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Junior councillors elect executive
30 June 2009

Joburg's Student Council 2009

The Joburg Student Council has elected its 10-member executive, lead by junior mayor Stephanie van Straten.

STEPHANIE van Straten, a Grade 11 learner at Beaulieu College in Kyalami, has wanted to become Johannesburg's junior mayor since the first time she attended a meeting of the Student Council.

Newly elected: Joburg Student Council mayor Stephanie van Straten
Newly elected: Joburg Student Council mayor Stephanie van Straten

And now her dreams have come true; she occupies the highest position in the Johannesburg Student Council executive, leading another nine junior councillors.

"I am delighted to have an opportunity to lead this incredible youth project," Van Straten said after being elected. "I really wanted to be [junior] mayor."

The city's junior councillors travelled to the Kloofendal Nature Reserve, in the west of Joburg, to elect their executive council on Saturday, 27 June, a day that was marked by excitement.

In an election that was overseen by the Independent Electoral Commission (IEC), more than 130 members of the junior council chose their leaders. In all, 10 members were elected to the executive, a body that will drive council projects.

James McLaren of St Stithian's College, who is popular among his peers for his views on general topics, was elected Speaker. Noluthando Malaza and Phumlani Nyamathe are respectively deputy mayor and deputy Speaker.

Zuzile Pondo is the new chairperson of the transport committee. "I feel great about being elected and I'm ready to start working," said Pondo, who hails from Sedibeng and is a pupil at the National School of Arts (NSA) in Braamfontein.

Ayla Hoogervorst took the lead in the environment portfolio. The learner from Beaulieu College convincingly illustrated her interests and knowledge on the environment during electioneering, and many had expected her to be elected to lead the committee.

"Being elected is very important to me as it allows me to expand my passion, which is the environment," she said.

Deputy mayor Noluthando Malaza
Deputy mayor Noluthando Malaza

Mogamat Jardine, a student from Westbury High School, was elected chairperson of the safety portfolio. During his campaign Jardine told voters he was aware of crime patterns as he was from a crime-ridden area.

Tumelo Sekhokoane, an energetic young man, leads the community development team. "We should educate people on taking care of our communities," he said.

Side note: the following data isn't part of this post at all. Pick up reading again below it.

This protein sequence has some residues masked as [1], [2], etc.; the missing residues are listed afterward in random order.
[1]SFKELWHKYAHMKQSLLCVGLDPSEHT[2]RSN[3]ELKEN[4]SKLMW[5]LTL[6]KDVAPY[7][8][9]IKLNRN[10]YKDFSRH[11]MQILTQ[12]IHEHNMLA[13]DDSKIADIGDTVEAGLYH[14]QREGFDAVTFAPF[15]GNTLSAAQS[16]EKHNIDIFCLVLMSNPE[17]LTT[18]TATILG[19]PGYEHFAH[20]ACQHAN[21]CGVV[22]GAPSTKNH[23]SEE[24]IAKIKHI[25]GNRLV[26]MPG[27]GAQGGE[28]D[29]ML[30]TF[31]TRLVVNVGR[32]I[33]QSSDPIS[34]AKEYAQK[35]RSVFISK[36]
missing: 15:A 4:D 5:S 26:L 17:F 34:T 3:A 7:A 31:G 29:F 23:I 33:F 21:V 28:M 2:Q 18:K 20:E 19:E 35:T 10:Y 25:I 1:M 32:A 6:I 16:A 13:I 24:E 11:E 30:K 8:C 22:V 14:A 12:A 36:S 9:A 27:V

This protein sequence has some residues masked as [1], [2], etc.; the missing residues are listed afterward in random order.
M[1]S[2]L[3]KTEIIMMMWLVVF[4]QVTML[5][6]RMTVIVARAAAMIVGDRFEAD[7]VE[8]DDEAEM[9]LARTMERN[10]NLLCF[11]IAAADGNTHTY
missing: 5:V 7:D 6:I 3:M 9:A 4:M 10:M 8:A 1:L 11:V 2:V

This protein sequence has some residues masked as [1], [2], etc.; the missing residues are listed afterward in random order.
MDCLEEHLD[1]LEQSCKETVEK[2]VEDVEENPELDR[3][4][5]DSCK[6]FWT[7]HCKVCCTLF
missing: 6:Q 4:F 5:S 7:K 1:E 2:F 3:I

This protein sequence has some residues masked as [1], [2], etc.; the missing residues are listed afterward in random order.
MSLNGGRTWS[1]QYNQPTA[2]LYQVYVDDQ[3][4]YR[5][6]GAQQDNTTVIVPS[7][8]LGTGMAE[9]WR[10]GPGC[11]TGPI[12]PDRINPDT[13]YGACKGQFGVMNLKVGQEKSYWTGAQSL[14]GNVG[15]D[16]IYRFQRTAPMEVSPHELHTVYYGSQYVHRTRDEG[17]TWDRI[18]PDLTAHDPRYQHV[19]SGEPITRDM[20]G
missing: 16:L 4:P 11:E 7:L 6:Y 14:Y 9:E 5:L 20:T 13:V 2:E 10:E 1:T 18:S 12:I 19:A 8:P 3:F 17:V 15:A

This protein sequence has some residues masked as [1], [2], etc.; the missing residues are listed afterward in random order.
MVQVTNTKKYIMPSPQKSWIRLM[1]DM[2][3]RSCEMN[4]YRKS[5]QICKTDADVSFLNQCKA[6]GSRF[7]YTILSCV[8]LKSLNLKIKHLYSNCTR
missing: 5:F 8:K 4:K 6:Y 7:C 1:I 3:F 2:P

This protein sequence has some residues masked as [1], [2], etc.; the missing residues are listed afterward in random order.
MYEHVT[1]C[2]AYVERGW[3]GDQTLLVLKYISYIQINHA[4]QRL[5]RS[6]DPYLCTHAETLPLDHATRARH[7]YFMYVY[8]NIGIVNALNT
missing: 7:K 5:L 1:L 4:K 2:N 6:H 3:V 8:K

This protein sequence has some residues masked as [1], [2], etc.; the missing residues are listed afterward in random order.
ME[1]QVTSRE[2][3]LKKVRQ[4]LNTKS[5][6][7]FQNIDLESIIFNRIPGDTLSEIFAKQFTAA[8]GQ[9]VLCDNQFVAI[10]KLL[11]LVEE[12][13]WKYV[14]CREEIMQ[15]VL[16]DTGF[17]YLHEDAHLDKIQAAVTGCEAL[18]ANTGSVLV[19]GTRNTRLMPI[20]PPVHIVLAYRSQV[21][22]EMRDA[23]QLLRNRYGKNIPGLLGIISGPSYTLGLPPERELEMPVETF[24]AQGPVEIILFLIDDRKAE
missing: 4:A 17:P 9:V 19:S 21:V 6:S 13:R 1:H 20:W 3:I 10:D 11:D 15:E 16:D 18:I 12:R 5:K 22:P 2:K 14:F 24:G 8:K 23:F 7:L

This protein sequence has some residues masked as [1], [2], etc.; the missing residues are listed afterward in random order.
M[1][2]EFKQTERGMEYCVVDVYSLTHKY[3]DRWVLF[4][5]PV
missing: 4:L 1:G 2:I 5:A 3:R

Sabeenah Mahomed was elected to lead the health portfolio. The committees will be made of councillors whose role will be to undertake projects that are aimed at transforming the lives of Joburg residents. They will also adopt individual projects.

The Joburg Student Council was project-driven, the manager in the City's Office of the speaker, Kureish Isaacs, reminded the learners. "Our aim is to give you skills, [ranging] from financial management to project management."

 


 

Campaigning
Driving into the nature reserve on election day, one was greeted by campaign posters. The candidates had spent some time setting up a band of placards urging members to vote them into the executive.

Each candidate was challenged to attract the other councillors to listen to their speeches - they were all given a platform to deliver one-minute speeches - but it was on the field that they were able to canvass productively.

"This is an open market and you've got to sell yourself," said Rafick Charles, a Johannesburg IEC official, before their campaigns began in earnest.

Nine candidates were running for mayor. Van Straten campaigned on a ticket of gaining recognition for the Student Council. "I believe we need to be heard in the Johannesburg community," she told her listeners. "We need to raise funds and go into hospitals and orphanages."

Election day for the Joburg Student Council
Election day for the Joburg Student Council

Another, Telisha Mogano, a well-spoken teenager, got the voters to listen to her. "I am confident that as the youth of today we can fire up ourselves and inspire everybody," she told those who had gathered to hear her speak.

 


 

Change
Mogano quoted American President Barack Obama, saying: "Change I will bring. Change we need."

Mpho Lebete, who was also running for mayor, spoke about transforming the lives of the poor. "I would like to get all children off the streets. We have a privilege of going to school, but there's a child who does not know anything about maths."

Most of the candidates made significant use of the one-minute speech-delivering platform; some dropped witty speeches and others gained recognition by entertaining the crowd.

"My dream is to make Joburg a world-class city. A baton has been passed on to us," punted Zuko Khoza, another mayoral candidate.

"I want to revolutionise everything. It is time we take the Student Council to the next level," said Mona Morienyane, from NSA. Morienyane was running for Speaker, against 15 other junior councillors.

The Midvaal Local Municipality junior council as on hand to monitor the election.

"We have come to exchange our ideas and to learn from the Joburg Student Council," said Midvaal Speaker Ron Smit, who had come with the member of the mayoral council or finance, corporate services and human resources, Pat Hutcheson, and eight other junior councillors. Midvaal's junior mayor, Mkhuseli Radebe, and junior Speaker, Charles Demborsky, were among them.

 


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Last Updated on 19 February 2013